Simone Fattal’s practice encompasses sculpture, non-figurative ceramic forms, paintings, collage and works based in textual composition. Her exploration of artistic medium and source material are paralleled in her equally expansive preoccupations with war, its socio-political context, time and ancient history.
Fattal's work The Rain Forever Will be Made of Bullets (2006) is a series consisting of lava stone tiles painted with Arabic inscriptions naming the massacres committed against Palestinians since the Nakba. Also quoting the poem ‘Jebu’, composed by Fattal’s longtime associate and fellow artist Etel Adnan, the work communicates personal and national trauma caused by war, famine, mass disease, genocide, crimes against humanity, dictatorship, political exile and much more.
Two sculptures found in the courtyard, Zhat El Himma and Abdel Wahab (2006), from Fattal’s 'Warrior' series, are based on two mythic heroes of the Sira, from an epic of the same name, widely unknown even in the Arab world. Representative of those who must continually endure war and struggle, these large standing figures are indicative of the artist's larger preoccupation with the socio-political conditions in the Middle East, particularly during the times the artist refers to as 'fundamental upheavals'. It is especially in these moments that Fattal finds the need to preserve and shed light on the ancient past.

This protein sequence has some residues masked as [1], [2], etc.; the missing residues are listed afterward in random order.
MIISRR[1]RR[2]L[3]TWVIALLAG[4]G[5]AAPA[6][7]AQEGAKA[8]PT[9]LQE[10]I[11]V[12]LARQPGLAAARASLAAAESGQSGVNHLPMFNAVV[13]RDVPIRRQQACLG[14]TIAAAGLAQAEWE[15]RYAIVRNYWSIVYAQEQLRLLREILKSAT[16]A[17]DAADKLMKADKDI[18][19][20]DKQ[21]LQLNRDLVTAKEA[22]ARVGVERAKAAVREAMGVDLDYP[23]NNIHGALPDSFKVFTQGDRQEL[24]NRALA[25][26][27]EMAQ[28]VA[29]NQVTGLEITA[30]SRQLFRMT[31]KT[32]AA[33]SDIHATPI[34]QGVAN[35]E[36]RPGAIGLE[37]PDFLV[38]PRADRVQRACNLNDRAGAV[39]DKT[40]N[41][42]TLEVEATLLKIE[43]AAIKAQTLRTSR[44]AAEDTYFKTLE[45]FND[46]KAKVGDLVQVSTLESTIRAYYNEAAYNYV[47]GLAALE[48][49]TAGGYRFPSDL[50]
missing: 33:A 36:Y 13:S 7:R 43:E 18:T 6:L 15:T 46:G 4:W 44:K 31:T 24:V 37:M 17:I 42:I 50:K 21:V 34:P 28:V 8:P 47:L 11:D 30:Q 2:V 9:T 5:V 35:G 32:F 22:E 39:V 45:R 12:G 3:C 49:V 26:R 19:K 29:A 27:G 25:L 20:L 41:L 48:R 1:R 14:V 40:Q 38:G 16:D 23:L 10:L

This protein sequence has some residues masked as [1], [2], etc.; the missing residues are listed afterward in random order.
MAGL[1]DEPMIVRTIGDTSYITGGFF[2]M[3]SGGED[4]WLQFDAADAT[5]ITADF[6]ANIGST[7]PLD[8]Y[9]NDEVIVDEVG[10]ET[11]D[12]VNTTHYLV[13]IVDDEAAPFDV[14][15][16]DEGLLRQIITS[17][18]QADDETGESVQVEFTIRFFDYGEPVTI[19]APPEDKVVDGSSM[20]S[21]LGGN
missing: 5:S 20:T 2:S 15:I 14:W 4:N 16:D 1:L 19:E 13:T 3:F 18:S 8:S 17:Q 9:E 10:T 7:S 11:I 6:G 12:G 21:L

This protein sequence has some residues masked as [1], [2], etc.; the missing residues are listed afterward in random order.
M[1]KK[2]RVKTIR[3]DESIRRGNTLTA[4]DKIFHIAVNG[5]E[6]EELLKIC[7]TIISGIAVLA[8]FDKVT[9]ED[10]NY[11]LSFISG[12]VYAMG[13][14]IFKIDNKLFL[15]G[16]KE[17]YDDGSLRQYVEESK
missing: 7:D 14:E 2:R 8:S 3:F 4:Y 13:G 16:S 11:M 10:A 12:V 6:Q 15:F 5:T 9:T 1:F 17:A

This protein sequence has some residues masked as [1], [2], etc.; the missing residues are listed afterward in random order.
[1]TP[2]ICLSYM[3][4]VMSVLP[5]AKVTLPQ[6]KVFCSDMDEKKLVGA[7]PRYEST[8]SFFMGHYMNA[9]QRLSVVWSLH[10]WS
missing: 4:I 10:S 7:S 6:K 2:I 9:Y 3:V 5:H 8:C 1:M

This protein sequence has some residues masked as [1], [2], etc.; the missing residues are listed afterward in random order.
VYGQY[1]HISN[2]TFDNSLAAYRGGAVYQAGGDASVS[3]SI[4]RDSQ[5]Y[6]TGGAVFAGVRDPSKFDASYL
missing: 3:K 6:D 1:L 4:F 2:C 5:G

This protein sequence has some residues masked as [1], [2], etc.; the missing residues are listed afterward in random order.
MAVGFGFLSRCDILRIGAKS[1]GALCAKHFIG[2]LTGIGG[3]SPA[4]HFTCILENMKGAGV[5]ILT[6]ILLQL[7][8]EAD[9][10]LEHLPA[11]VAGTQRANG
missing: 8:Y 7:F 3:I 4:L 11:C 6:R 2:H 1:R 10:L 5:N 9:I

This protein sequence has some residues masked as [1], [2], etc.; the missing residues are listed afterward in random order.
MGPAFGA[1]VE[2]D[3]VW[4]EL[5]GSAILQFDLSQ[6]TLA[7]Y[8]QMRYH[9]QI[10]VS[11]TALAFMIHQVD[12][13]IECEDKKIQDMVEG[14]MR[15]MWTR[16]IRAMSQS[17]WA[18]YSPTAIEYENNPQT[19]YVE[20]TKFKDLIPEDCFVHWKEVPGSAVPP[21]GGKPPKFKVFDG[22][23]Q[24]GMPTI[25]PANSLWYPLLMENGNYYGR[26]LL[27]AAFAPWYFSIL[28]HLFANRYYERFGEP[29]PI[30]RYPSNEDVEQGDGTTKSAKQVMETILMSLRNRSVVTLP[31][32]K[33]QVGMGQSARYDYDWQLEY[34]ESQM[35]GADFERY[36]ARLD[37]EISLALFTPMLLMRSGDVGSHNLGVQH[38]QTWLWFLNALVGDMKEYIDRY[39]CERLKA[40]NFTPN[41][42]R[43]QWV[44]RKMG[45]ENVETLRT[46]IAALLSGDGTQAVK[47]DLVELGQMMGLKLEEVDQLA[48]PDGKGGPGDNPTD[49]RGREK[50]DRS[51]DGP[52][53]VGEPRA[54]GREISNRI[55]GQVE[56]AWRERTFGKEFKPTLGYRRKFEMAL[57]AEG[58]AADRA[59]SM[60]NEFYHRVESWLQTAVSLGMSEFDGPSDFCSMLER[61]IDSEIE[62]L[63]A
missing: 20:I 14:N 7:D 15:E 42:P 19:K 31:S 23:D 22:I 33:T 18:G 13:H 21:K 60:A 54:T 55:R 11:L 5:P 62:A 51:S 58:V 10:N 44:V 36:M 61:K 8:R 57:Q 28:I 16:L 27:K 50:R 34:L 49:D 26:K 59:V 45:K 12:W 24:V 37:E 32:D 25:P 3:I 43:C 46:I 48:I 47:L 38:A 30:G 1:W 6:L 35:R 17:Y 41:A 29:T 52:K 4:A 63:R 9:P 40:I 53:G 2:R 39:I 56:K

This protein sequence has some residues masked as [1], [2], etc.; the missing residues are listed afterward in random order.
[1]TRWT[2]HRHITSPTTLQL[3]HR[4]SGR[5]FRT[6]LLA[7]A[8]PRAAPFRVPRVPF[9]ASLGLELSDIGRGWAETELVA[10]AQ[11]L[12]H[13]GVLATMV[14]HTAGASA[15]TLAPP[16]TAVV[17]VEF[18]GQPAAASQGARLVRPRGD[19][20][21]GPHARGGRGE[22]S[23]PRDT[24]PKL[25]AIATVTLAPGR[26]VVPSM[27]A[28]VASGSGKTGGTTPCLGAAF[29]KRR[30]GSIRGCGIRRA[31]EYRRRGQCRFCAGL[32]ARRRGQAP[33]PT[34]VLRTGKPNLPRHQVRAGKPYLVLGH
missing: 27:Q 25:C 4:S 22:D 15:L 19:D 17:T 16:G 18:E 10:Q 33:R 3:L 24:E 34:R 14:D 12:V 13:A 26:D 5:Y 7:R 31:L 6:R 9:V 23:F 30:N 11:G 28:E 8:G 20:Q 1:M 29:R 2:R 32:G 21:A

Also presented in the exhibition are her paintings, including Mount Sannine (1978) and Afternoon (1978), which depicts the white and pink tonalities during and after sunset.